Society, Law and Policy

By Russell Brandom for The Verge

(Images from Facebook's DeepFace scan)

(Images from Facebook’s DeepFace scan)

If you’re worried about Big Brother and computerized facial recognition, this summer has given you plenty of reason to be scared. Law enforcement has been toying with facial recognition for a while, but the FBI is getting set to deploy its own system, called Next Generation Identification (NGI for short), planned to be fully operational this summer. NGI will bring together millions of photos in a central federal database, reaching all 50 states by the end of the year. After years of relative anonymity, it’s easy to think 2014 is the year that law enforcement will finally know you by face.  Read More

By Dr Llewellyn Cox, Principal, LieuLabs


Image from: The Maury Show

The young gentleman on the Maury Show is looking uncomfortable. He shuffles uncomfortably in his seat as the genial Maury Povich reads aloud the results of his recent polygraph test to the audience in the studio, who dutifully greet each new result with a hearty chorus of boos.

You told the Lie Detector that you did not sleep with Tiffany’s best friend, Candace.

The Lie Detector determined that was a lie.

More booing. Tiffany, a heavy-set young woman sitting in the next seat along, jumps to her feet and screams a continual stream of expletives at the young man that lasts for at least a minute. The censorious *bleep* edit will be working overtime on this episode. An immense bodyguard effortlessly holds her back as she flails madly around him with her fists, trying to make contact with the young man’s face. Eventually, she gives up and storms off the stage, a mobile camera crew hot in pursuit as she flees backstage to the Green Room.

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NPR Fresh Air interview, aired on April 30, 2013 and March 21, 2014.

Adrian Raine has studied the brains of violent criminals, including that of serial killer Randy Kraft, aka the "Freeway Killer."

Twenty years ago, when brain imaging made it possible for researchers to study the minds of violent criminals and compare them to the brain imaging of “normal” people, a whole new field of research — neurocriminology — opened up.

Adrian Raine was the first person to conduct a brain imaging study on murderers and has since continued to study the brains of violent criminals and psychopaths. His research has convinced him that while there is a social and environmental element to violent behavior, there’s another side of the coin, and that side is biology.

“Just as there’s a biological basis for schizophrenia and anxiety disorders and depression, I’m saying here there’s a biological basis also to recidivistic violent offending,” Raine, a professor at the University of Pennsylvania and author of the book The Anatomy of Violence: The Biological Roots of Crime, tells Fresh Air‘s Terry Gross. Read More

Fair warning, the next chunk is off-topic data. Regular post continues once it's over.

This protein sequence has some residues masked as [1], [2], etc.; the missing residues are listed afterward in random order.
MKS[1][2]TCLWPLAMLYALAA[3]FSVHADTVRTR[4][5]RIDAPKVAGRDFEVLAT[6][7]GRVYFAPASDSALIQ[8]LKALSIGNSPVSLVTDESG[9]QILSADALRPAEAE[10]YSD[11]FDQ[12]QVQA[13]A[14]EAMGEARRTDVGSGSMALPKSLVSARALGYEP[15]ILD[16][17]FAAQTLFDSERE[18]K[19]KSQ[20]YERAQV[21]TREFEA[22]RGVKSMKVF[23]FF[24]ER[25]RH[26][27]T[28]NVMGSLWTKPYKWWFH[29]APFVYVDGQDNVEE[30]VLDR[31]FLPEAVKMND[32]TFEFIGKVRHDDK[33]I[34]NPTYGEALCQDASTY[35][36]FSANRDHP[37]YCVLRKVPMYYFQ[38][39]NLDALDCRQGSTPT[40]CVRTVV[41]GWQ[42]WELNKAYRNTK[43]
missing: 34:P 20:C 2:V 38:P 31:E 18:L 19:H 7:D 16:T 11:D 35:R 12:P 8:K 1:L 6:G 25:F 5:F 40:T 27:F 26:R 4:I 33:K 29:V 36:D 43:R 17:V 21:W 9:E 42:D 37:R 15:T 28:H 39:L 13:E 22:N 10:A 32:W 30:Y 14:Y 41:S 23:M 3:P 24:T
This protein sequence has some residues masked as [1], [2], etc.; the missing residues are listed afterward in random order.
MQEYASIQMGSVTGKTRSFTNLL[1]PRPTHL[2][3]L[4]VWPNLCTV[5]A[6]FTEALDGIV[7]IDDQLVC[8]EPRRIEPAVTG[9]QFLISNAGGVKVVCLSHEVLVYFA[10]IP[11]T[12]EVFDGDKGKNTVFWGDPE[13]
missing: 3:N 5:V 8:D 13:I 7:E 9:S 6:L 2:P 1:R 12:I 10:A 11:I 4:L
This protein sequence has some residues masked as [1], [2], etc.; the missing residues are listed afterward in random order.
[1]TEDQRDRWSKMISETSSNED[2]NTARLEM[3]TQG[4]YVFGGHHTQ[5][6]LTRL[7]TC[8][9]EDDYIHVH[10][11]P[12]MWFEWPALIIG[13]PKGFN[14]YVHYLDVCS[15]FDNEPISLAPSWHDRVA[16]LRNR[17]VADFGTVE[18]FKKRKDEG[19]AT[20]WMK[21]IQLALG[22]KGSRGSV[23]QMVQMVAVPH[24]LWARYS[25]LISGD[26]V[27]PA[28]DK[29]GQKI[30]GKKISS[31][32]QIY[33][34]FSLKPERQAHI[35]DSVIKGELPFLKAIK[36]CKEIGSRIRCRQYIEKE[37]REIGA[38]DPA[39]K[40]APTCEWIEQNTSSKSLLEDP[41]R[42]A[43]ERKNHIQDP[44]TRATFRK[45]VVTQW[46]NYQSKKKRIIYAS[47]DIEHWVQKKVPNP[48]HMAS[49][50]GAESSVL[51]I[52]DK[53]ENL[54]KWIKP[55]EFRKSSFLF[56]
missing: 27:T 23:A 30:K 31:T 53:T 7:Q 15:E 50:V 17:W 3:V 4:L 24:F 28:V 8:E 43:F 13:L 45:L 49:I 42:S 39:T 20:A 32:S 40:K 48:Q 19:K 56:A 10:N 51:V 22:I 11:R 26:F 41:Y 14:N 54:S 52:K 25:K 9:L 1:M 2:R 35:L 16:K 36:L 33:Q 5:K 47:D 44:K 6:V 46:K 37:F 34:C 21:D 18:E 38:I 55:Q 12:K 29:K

Photos by: BeiBei Song, 2011

Denmark has firmly established its reputation as the happiest country in the world, ranked consistently on top of indices from the World Map of Happiness, to the most recent World Happiness Report 2013.

Those passionate about urban bicycling know Denmark as the modern day “Bicycle Kingdom”, as can be evidenced by these photos I took in Copenhagen streets in the fall of 2011.

Those who care about politics with a worldly view would also know Denmark for its strong social welfare benefits to its citizens, similar to its Scandinavian neighbors such as Sweden and Norway.

While the bicycle maybe a manifestation of the Danes’ happiness, as ABC journalists Bill Weir and Sylvia Johnson wisely observed:

“And perhaps the bicycle is the best symbol of Danish happiness. Danes can all afford cars, but they choose bikes — simple, economical, nonpolluting machines that show no status and help keep people fit.”

20140123-Political-Economy_book cover… the strong social welfare explains the socio-political construct as a foundation of the happy citizenry, according to Benjamin Radcliff, a political science professor, and author of a new book ‘The Political Economy of Human Happiness: How Voters Choices Determine the Quality of Life.

The radio program “Here and Now” recently interviewed him about his findings on societal happiness. Read More

Formed in the spring of 2013, the Stanford Neurosciences Institute aims to solve problems of the brain. In this talk, Professor Bill Newsome discusses neuroscience’s implications in health, law and business.

Bill Newsome is the Harman Family Provostial Professor, the director of the Stanford Neurosciences Institute, and a professor of neurobiology and, by courtesy, of psychology. A leading investigator in sensory and cognitive neuroscience, he teaches graduate and medical courses in neuroscience, and co-teaches an undergraduate course on social and ethical issues in the neurosciences. Professor Newsome’s honors include the Rank Prize for Optoelectronics, the Spencer Award for highly original contributions to research in neurobiology, the Distinguished Scientific Contribution Award of the American Psychological Association, the Dan David Prize and the Karl Lashley Award of the American Philosophical Society.

Scientific Learning

where neural understanding interacts with the rest of life

The Center for Compassion and Altruism Research and Education

where neural understanding interacts with the rest of life

Musings on Memory and Aging

where neural understanding interacts with the rest of life

where neural understanding interacts with the rest of life

Stanford Center on Longevity

where neural understanding interacts with the rest of life

where neural understanding interacts with the rest of life